is   backyard nature,  backyard wildlife,   and green business for consumers
backyard lawn and garden plants including mushrooms in forestry and urban natural areas

Animals: Pets & Wildlife
Home Improvement
Natural Housing
Conservation Tips

Green & Sustainable
Urban Agriculture & Farming
Organic Food
Energy Efficiency
Nature Tips
Eco & Nature Travel
California Nature
California Beach Communities
Hiking & Camping
Events Calendar
California Green Solutions
Bird Profiles
Buddy's Diner
Insects & Weird Critters
Plants & Green Stuff
Other Fun Stuff
Nature Education Center
California Scrapbook
Japan Scrapbook
Naturalists & Heroes
Backyard Blessings
Nature Education
Nature Art & Illustration
Nature Films & Video

"Every child should have mud pies, grasshoppers, waterbugs, tadpoles, frogs & turtles, elderberries, wild strawberries, acorns, hickory nuts, trees to climb, animals to pet, hayfields, pine cones, rocks to roll, sand, snakes, huckleberries and hornets – and any child who has been deprived of these has been deprived of the best part of his education." -Luther Burbank 1849 - 1926
Published by
Solutions For Green We also publish California Green Solutions and a series of blogs about healthy living solutions.

We don't share your information with anyone else. We ask that parents subscribe to the newsletter. We respect our community's children. We believe we are part of "our village" and need to care for one another.

california native plants are poppies for wildflowers and native plant ecosystem

For more sustainable business information, visit for Sustainable Workplace and Green Products, and ~ Movie Industry Marketing for Indie Filmmaking Tips Arkansas Pet Services ~ for Lifestyles ~ Home and Garden Habitat, Organics and Sustainability
organic foods, organic landscaping, organic farming and organic products for babies, kids and adults.

Countryside of Japan

The Countryside

Rural Japanese gardening and agriculture in the West Central
mountain valleys

A panorama of Takeshi-muri, Chiisagatagun, a town of about 12,000 is seen from the foothills of the mountains that surround and define this community. November color glowed and deepened in just the week we were in the area. Maple trees provided the deep reds and ginko trees (native to China) provided vivid golds in yards and along city streets.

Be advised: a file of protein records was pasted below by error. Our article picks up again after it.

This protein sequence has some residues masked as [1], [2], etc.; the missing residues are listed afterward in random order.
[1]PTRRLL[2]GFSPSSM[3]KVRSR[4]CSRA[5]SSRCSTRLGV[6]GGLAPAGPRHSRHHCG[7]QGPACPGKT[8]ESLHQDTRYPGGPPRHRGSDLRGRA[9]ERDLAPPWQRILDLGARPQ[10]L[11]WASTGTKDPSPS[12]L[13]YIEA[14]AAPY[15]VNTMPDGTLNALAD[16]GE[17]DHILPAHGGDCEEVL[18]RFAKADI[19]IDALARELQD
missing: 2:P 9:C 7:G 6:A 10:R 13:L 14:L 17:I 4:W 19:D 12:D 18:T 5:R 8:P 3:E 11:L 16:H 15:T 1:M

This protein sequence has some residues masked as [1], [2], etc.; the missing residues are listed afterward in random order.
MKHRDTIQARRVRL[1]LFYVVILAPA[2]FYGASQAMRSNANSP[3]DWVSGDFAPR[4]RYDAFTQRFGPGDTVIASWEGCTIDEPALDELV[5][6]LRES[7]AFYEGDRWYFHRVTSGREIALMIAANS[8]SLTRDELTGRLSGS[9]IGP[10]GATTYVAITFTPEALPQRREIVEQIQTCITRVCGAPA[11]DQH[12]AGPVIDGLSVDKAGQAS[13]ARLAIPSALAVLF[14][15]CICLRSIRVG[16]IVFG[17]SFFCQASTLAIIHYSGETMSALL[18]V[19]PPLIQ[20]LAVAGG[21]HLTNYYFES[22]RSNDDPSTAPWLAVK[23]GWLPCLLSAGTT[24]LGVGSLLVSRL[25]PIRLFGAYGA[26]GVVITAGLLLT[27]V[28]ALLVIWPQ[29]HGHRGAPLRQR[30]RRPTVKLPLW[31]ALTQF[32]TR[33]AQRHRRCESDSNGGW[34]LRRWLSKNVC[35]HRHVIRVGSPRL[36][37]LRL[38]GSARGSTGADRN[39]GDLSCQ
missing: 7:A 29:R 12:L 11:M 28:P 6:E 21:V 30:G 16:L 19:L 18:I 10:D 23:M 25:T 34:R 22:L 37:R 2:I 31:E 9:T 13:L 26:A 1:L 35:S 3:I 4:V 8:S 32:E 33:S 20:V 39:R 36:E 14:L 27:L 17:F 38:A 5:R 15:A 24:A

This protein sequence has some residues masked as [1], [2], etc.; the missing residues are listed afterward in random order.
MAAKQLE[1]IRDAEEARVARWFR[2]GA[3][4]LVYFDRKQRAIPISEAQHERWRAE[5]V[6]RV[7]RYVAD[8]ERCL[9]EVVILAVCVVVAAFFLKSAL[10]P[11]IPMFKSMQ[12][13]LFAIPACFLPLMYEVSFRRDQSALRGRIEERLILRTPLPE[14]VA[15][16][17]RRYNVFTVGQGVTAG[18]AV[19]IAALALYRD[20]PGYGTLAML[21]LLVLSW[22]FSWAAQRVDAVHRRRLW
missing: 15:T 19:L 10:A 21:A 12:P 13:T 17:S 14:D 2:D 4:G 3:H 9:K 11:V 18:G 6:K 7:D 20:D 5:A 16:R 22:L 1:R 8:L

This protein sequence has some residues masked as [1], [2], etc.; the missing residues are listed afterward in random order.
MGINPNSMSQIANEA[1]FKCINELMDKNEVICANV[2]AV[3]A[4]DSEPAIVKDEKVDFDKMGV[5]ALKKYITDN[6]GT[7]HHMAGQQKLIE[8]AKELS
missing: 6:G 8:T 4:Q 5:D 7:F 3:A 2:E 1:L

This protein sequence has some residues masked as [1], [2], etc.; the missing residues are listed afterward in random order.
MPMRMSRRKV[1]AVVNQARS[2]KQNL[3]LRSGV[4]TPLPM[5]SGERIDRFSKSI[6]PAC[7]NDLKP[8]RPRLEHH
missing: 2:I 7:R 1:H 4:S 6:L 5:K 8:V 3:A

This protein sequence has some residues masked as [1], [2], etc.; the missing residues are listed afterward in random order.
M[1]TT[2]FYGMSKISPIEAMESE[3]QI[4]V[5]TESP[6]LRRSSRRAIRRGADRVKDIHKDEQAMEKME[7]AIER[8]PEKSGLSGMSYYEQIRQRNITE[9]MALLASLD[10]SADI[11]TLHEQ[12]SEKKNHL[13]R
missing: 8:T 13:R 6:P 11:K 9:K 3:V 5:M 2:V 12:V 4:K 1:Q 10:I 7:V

Japanese lanterns dot the countryside...ancient ones are found in cemeteries and temples, and modern versions are found in public spaces and in family gardens. They were designed originally to hold a candle or lamp to light the dark night landscape. They are engineering and artistic marvels that balance huge boulders on thin necks, and still maintain design and functional integrity. I tend to think of larger ponds with koi and lanterns when I think of water features in Japanese landscaping...but these reflecting pools in large natural rocks are popular at homes and in public spaces. They hold special significance and wonder as a natural work of art. This museum garden also showcased the carefully sculpted shrubs and trees that are so popular in home gardens and along streets.
The Black Castle is one of the oldest remnants of ancient culture in Japan. We climbed the unique steps to look out the narrow windows at the moat and the surrounding countryside -- now grown into a thriving modern city. The unique story of the steps is worth sharing for the ingenuity they represent. The shogun who were housed in this military housing added an extra "inside" barrier to invaders. They made the steps very narrow...and about 18" tall! And that was verrrrrry high steps for the ancient warriers, who tended to be on the short side by today's standards. These steps were even very challenging for us tall Americans!!
And of course -- rice. The rice harvest fascinated me because here, the tools used were different than any I was familiar with. This utility wagon was fitted with "treds" we have on large bulldozers and land moving equipment. The racks used to pile the straw on for drying was also intriguing -- reminded me of the saw-horses my Dad use with his carpentry. And of course, the rubber boots! Even though the fields were dry at harvest time, the little irrigation ditches were reminders that rice fields are flooded during part of the growing season.
Rice fields were a common sight at the edges of these small mountain towns. Most were now mere stubbles of their former selves :-)... the rice stalks neatly bundled or hung on the racks to dry. The fall harvest was being finished in the brisk late October season, and the shocks of rice were carefully cut and tied, then hung over a wooden rack to dry. The orderly rows of plant stubbles were beautifully geometric, and the irrigation ditches flowed with water from the nearby crystal clear mountain streams.

Photos: Copyright 2005-2006 Carolyn Allen. All rights reserved. You are welcome to link to these articles.

For more articles about URBAN NATURE

Urban Agriculture for Outdoor Adventure
Earth's Most Successful Life Form
Kudzu Grows a Foot per Day
Meow How? Should I keep my cat indoors?
Habitat on Your Balcony and Garden Patio
Keeping ants in nature where they belong